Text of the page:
Press Clipping Success Stories from Museums Advocacy Day 2012

Excerpts from Memphis Commercial Appeal: Memphis’ only daily newspaper, circulation over 400,000

Guest Column: Museums have mission to serve; educate, February 28, 2012

“In tough economic times, government officials trying to balance their budgets often consider cutting funds for cultural institutions such as museums. Some view museums as luxuries we cannot afford. However, museums are much more than warehouses filled with objects. They are places where change occurs and lives are transformed. I believe the museums that continue to flourish despite tough times are those that embrace their communities and address the challenges of our times. Instead of simply being repositories for "stuff," public museums have a mission to serve, educate and empower our citizens.”

“One way that museums can be centers for social change is through education. More than ever before, museums work in collaboration with schools to meet students' educational needs. The idea of a "participatory museum" means more than just hands-on activities; it means a museum where the students and other visitors help to create the experience. Students now have an active role in their museum experiences and develop critical thinking skills while engaging interactively with the subject matter.“

 “Institutions such as the C.H. Nash Museum at Chucalissa and the Pink Palace Family of Museums are publicly owned. Blockbuster exhibits and tax dollars alone will not keep these museum doors open. To be successful, the public must take an active role in defining what museums are to become. This crucial connection cannot happen without museum visitors being advocates and voicing their support of museums to our government officials. Today is National Museum Advocacy Day -- an excellent time to express that support. Remember, like libraries, schools and other public institutions, museums are meant to serve the public, but the public must also support and serve those institutions. “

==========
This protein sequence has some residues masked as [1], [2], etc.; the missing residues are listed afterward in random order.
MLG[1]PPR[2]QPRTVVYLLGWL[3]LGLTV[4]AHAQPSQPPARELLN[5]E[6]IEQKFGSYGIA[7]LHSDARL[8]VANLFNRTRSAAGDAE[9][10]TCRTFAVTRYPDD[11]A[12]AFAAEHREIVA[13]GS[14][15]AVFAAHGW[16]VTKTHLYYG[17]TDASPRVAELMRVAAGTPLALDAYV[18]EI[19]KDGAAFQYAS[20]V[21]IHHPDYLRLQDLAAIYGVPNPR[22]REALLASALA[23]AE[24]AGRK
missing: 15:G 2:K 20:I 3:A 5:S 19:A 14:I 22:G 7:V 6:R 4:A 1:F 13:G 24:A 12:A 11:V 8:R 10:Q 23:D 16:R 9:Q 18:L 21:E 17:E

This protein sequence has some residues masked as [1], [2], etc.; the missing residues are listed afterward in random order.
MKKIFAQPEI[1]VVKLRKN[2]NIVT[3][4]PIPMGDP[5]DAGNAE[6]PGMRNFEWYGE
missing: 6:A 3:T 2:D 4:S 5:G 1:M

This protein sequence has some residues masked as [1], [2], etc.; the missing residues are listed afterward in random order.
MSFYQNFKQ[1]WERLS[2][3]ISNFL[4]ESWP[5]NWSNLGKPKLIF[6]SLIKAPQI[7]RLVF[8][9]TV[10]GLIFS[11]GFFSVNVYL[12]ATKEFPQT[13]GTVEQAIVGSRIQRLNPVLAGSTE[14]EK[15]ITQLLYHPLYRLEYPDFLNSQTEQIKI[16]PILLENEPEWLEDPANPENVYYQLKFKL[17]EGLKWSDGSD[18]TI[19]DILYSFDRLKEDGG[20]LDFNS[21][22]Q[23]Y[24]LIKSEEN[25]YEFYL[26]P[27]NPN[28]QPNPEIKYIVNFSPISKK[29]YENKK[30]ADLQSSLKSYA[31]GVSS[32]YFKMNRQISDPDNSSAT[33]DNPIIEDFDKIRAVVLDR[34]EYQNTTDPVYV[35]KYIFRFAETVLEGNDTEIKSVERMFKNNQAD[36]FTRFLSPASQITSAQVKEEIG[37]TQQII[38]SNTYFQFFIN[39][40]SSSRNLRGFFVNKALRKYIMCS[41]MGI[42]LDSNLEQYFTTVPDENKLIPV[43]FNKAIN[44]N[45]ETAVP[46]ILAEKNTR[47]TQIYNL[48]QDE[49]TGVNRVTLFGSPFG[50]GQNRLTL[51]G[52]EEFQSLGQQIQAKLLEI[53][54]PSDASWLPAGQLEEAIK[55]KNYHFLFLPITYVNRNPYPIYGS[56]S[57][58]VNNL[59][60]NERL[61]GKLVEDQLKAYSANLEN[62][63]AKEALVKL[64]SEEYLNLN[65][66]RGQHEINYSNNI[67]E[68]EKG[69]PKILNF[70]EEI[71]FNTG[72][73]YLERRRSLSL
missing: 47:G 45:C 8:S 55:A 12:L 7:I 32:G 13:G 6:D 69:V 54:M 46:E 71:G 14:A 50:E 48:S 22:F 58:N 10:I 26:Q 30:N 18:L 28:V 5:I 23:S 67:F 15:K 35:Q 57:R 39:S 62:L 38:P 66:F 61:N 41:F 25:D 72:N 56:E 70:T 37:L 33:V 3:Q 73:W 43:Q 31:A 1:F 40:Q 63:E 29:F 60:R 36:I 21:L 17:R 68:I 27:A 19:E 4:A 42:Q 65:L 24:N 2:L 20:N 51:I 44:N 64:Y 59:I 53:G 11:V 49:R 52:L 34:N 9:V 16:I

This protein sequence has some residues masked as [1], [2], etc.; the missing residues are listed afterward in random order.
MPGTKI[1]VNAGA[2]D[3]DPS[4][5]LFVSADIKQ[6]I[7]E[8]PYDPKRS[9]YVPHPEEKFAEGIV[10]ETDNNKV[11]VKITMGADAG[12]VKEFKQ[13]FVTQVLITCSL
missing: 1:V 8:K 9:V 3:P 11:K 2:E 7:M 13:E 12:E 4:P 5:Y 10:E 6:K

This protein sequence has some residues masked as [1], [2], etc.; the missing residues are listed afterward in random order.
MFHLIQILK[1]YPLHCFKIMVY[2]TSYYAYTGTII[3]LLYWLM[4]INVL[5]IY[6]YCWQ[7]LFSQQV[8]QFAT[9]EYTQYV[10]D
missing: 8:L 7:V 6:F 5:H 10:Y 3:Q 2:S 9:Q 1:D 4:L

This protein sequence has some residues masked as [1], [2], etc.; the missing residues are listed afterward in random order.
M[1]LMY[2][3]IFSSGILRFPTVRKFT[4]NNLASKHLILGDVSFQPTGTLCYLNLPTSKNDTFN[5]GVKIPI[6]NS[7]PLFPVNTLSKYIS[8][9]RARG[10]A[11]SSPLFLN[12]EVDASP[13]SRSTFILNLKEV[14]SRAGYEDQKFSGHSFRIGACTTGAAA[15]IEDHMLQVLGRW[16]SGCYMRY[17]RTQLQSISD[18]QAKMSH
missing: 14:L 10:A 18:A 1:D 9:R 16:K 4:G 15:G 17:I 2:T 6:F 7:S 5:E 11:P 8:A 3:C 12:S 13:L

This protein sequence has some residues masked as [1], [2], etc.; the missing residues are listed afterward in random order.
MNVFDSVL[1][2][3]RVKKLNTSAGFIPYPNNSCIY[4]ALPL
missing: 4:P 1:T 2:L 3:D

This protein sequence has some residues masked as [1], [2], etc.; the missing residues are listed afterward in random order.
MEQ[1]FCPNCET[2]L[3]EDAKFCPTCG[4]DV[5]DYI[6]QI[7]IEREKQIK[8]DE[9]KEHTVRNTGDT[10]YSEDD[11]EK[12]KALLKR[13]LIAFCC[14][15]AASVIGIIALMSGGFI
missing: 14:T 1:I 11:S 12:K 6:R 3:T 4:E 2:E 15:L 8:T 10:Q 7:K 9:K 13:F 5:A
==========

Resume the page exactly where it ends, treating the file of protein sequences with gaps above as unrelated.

Mallory Bader is a graduate assistant at the C.H. Nash Museum at Chucalissa and a graduate student in the Museum Studies Program at the University of Memphis.

Excerpt from news coverage in the Massillon Independent: Northeast Ohio daily newspaper

By Erin Pustay, March 2, 2012

“Art and history, sometimes, just needs a passionate voice.  Massillon Museum Executive Director Alexandra Nicholis Coon is giving a passionate voice to all the art, history, education and culture the small museum provides to the entire community.  Early this week, her voice carried all the way to Washington, D.C., where she addressed legislators about the importance of America’s Museums.  “This captive audience is critical,” Nicholis Coon said, “to helping legislators better understand the function of museums, not only as cultural institutions and institutions that preserve history, but also as economic drivers.”

Former Massillon Museum Executive Director Christine Shearer was instrumental in giving the Massillon Museum a national voice.  She helped to establish relationships with local representatives and worked through organizations such as the Ohio Museums Association to advocate further and louder than before.  Advocacy efforts by all museum staff members helped to provide the Massillon Museum and the community with funding for historical, preservation, and educational opportunities.”